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March 7, 2014

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International Women’s Day – Driving change through gender equality


Driving change through gender equalityTomorrow (8 March) is International Women’s Day. Raquel Daniels at Acre explores the role of women in health and safety and the Women in Safety, Sustainability and Environment (WISSE) initiative run by Acre.
In the run up to International Women’s Day tomorrow (Saturday), Acre caught up with Anne Davies, special counsel at Withers LLP on the important role women can play in shaping health and safety positions in the workplace. As Davies puts it: “At present, health and safety is understood to be more of an operational function than a strategic one, and there is a lack of understanding of the skill sets required to keep up with the changing nature of the industry. 
“Women’s role as enablers and their skills in communication and collaboration, could play a key role in helping to make safety a strategic function which is properly integrated into the risk matrix. These skills can strongly influence behaviour and this is vital in a health and safety role.”
Women in Safety, Sustainability and Environment (WISSE) is an Acre initiative which originated as a result of the findings in our 2012 CR & Sustainability Salary Survey which highlighted the predominance of men across the sector. Having explored this notion further, with a number of women working in the sustainability landscape, Acre felt that there was a great opportunity to develop a platform bringing together female influencers in senior management positions from across health and safety and sustainability to further explore and overcome issues similar to those highlighted by Davies above. 
To date, the WISSE initiative has provided a fantastic forum for challenges in the industry to be discussed from a female perspective. It allows for women leaders to network, collaborate and share ideas on best practice and ultimately address how progress can be made in this important area of business.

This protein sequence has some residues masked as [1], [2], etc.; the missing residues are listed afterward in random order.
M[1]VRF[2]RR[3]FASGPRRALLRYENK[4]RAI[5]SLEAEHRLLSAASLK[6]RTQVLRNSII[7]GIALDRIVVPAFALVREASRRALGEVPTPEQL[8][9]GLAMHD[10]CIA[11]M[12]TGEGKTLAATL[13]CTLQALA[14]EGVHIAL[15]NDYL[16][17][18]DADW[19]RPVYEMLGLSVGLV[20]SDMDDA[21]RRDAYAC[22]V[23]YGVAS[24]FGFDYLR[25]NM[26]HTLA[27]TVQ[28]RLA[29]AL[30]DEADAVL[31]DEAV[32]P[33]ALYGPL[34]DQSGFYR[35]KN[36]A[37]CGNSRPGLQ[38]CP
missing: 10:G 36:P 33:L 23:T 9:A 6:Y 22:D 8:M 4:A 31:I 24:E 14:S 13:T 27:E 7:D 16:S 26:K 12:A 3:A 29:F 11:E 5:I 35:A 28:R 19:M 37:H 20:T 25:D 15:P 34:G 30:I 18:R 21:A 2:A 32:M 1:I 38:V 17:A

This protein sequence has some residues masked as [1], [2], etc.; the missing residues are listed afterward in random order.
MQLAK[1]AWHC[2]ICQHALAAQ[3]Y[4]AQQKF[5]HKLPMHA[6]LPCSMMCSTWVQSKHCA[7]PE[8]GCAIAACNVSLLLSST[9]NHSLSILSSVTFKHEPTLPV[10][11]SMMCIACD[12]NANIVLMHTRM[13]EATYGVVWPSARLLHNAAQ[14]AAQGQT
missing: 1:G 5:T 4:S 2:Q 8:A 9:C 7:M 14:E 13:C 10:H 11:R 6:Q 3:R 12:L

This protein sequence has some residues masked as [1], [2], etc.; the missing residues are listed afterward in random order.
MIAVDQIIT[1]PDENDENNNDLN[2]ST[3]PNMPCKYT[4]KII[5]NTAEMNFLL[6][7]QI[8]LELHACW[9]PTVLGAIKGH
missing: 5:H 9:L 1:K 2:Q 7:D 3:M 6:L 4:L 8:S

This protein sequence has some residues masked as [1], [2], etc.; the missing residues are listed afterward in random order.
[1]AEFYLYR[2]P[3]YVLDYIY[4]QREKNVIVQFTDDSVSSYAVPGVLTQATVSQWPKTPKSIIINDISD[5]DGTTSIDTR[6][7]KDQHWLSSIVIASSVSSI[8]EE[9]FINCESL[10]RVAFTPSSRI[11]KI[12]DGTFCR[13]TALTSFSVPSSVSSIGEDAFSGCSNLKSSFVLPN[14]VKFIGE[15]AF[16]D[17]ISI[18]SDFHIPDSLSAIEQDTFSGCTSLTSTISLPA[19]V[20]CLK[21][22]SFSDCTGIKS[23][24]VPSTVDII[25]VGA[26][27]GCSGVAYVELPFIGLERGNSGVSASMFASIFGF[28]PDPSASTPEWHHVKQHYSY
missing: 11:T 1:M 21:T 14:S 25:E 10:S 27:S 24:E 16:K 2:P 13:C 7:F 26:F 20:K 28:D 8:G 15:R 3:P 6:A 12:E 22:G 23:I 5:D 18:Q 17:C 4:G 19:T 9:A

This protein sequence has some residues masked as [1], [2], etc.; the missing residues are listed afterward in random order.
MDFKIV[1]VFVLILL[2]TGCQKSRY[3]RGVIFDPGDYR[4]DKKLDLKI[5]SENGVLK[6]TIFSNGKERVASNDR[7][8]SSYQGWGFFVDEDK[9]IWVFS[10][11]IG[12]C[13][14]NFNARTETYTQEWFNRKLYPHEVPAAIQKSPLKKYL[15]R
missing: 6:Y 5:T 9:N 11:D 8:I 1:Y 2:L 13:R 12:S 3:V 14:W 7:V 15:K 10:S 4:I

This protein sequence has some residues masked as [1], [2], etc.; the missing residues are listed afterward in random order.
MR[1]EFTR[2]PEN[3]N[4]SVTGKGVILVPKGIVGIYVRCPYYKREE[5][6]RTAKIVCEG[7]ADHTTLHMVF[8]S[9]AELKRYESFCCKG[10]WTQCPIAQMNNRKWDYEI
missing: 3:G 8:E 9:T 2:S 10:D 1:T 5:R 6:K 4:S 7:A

The value of an initiative such as WISSE, according to Davies, is that it “brings together senior female professionals to share ideas and best practices which can shape and grow their respective roles, and the sector as a whole. Senior professionals are often in quite isolated roles within their respective businesses and a common forum is a valuable tool.
“Through topical discussions, debates and a strong support network, these women are able to explore ideas to influence leaders in their respective organisations.  This can really help to accelerate the health and safety function to a regular boardroom agenda item.”
Based on a recent survey Acre conducted in December 2013, to existing members of our WISSE network, regarding their motivations and the value of such a programme, the need was apparent. Other key reasons included: 
€ᄁ ability to keep up to date with industry best practices, benchmark and gain inspiration from what others are doing;
€ᄁ allow for opportunities to network, collaborate and learn from others;
€ᄁ meet like-minded senior female professionals working in similar environments, to share experiences and challenges; and
€ᄁ provide a platform for interesting conversations, exchanging of ideas and knowledge.
Davies feels passionately about a number of issues which we will look to explore further at future WISSE events. These include, the attitude among industry leaders that health and safety is still a domestic issue. “There is a desperate need to add international considerations to the agenda if health & safety is ever to be brought in line with other areas of risk, like cyber-crime, environment, and terrorism,” Davies says. “Women would be very good at doing this due to their very inclusive, empathetic and intuitive nature when it comes to cultural differences.”
Another consideration is the inclusion of health and safety within the core sustainability agenda, which Davies says would “help to remove the negative connotations of ‘health & safety’ as a phrase.” 
“Lastly, the self-confidence of females in this space needs to be improved, so that they feel confident to apply and put themselves forward for senior roles in engineering or construction, where much of the origins of health and safety lie. If individuals don’t have backgrounds in these areas, the relevant skills can be learnt whilst in the role and should not hinder applications being made — it is a two-way process which will help to equal out the gender split.”
Acre’s calendar of WISSE events has grown tremendously since its launch and has proved to be a huge success, providing enormous value to its members so far. We look forward to a bigger and better programme for the year ahead which will involve niche industry specific sessions to magnify shared experiences, vertical integration across various industries and best practice workshops providing further exploration of themes such as collaboration and communication.
To join the network and find out more about our upcoming events, join our Women in Safety, Sustainability and Environment group on LinkedIn or contact [email protected]

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8 years ago

Unfortunately I don’t see much growth of women in senior management positions due to the rampant sexism in the industry. Many managers wrongly assume that young women will get pregnant and drop out at the first opportunity, forcing them to find cover/pay maternity leave, meaning they won’t hire them in the first place. This is illegal of course, but it’s very common practice and nearly impossible to prove when challenged. The result is a lack of women gaining experience early on in their careers, meaning a lack of women in higher management roles later down the line. In the construction… Read more »